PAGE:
Brands use multiple branding elements to raise awareness and establish themselves as an authority in their respective niches.
When you think of the brands like Facebook and Coca-Cola, it is a fraction of a second required to immediately think of the brand’s logo and have it appear in front of your eyes.
In a competitive marketplace, it is necessary to identify which aspects of your business should be prioritized and used to build the tone of voice and overall purpose of the business.
Website is one of the pivotal points. It is hard to imagine running a successful business these days without a dedicated website. One could argue that social media handles are enough, but a website just makes sense.
From all the different elements that make a website, font is sometimes underused. Or rather, it does not receive as much attention as it should.
Building a website has never been easier, thanks to the available content management systems and solutions. A simple drag-and-drop method can get your website up and running in a matter of minutes.
Website owners then choose a theme. But what determines their choice? The font used in the theme affects the outcome, but the theme’s font is necessarily the default option for all of the websites.
For example, you might want to pick a different font for your blog articles or infographics that you publish on the website. Finding an interesting font by using Glyphy should not take you too long. However, you still have to consider differences between the available fonts and how they influence website visitors.
Be its shape, size, thickness, or style—all these elements make a font what it is. The choice is for the business to determine what font they want to use.
There are 3 major font categories that represent different ideas and leave specific impressions on website visitors.
#1. Handwritten Fonts
As the name suggests, these fonts are written by hand. Or, at least, they look like they were written in cursive.
There might be a few opportunities to actually use your own handwriting that you can then put on the website. For instance, a personal letter in cursive to share with the site’s visitors.
A few notable examples of companies that use handwritten fonts in their logos include Disney, Ford, Kelloggs, and Johnson&Johnson.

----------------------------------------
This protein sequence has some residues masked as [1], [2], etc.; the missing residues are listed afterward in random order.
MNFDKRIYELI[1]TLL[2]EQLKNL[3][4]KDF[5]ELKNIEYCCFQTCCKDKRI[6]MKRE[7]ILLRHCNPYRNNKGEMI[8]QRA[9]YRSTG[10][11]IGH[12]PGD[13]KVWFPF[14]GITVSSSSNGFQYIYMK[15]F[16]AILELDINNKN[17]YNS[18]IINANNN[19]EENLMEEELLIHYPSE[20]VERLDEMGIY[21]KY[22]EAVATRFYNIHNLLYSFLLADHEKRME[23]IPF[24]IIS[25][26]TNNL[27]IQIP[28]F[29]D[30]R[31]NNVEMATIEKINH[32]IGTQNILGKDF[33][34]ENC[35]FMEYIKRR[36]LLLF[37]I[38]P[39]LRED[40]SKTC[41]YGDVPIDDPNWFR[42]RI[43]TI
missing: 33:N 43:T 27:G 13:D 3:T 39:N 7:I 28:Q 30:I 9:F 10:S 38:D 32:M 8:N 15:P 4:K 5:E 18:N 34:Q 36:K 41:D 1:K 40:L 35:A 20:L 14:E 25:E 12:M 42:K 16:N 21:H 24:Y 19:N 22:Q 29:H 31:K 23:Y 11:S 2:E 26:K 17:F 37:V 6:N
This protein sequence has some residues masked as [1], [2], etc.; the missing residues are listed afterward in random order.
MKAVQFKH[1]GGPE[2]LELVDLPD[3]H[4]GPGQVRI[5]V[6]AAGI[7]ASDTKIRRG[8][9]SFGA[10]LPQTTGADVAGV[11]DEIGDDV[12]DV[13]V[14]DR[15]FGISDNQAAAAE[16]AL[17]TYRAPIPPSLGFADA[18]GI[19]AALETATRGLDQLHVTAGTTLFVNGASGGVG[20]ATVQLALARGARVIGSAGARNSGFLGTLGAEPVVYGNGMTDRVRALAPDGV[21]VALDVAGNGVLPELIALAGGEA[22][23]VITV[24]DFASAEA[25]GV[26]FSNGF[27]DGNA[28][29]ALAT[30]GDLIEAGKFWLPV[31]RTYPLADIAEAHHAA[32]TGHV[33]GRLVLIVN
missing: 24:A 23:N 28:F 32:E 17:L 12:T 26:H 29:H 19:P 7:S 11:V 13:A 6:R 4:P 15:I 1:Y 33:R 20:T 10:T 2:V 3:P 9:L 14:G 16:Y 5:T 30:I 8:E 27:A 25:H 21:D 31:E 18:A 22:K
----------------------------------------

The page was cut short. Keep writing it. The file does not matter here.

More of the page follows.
Depending on the specifics of a font, a cursive handwritten word with detailed loops and lines is associated with elegance. Youthfulness and whimsicalness can also be attributed to handwritten fonts. Almost a childish-like approach to target younger demographics (Disney).
Would it be wise to exclusively use handwritten fonts throughout the website? It depends on how intricate and difficult to read the font is. If the text is in cursive only, it might look out of place.
On the other hand, Charm or Courgette does not look that bad, unlike Mr Dafoe. If you are planning to use handwritten fonts, be mindful of how they look in the context of a website as a whole.
#2. Decorative Fonts
Probably the broadest category, decorative fonts usually tend to be unique and associated with logos. Lego, ASUS, Nike, and Kool-Aid are great examples of brands that utilize decorative fonts to show off the fun side of their brand.
Similar to handwritten fonts, such as Saira Stencil One should also be approached conservatively.
#3. Serif And Sans-Serif
Sans and Sans-Serif fonts are classic and timeless. As far as content on the website goes, you want to stick to Arial, Times New Roman, Baskerville, or Calibri, to name a few examples.
These fonts are easy on the eye, which means that the reader will not have visual problems observing and absorbing the information even if they are skimming through the text.
Between the two, Sans-Serif represents a more modern approach, which is one of the reasons why easy-going and liberal brands prioritize Sans-Serif over Serif.
On the other hand, Serif has its own advantages as well. Slightly more serious, it offers a certain timelessness that is often lost in other types of fonts.
All in all, different fonts shape your website’s look and brand’s voice. Depending on the occasion, you will want to stick to certain font types.
At the same time, do not be afraid to experiment, especially when you want to show a different side of your brand and connect with your audience. Site visitors might find your content more relatable if you include instances of a custom font throughout the pages.
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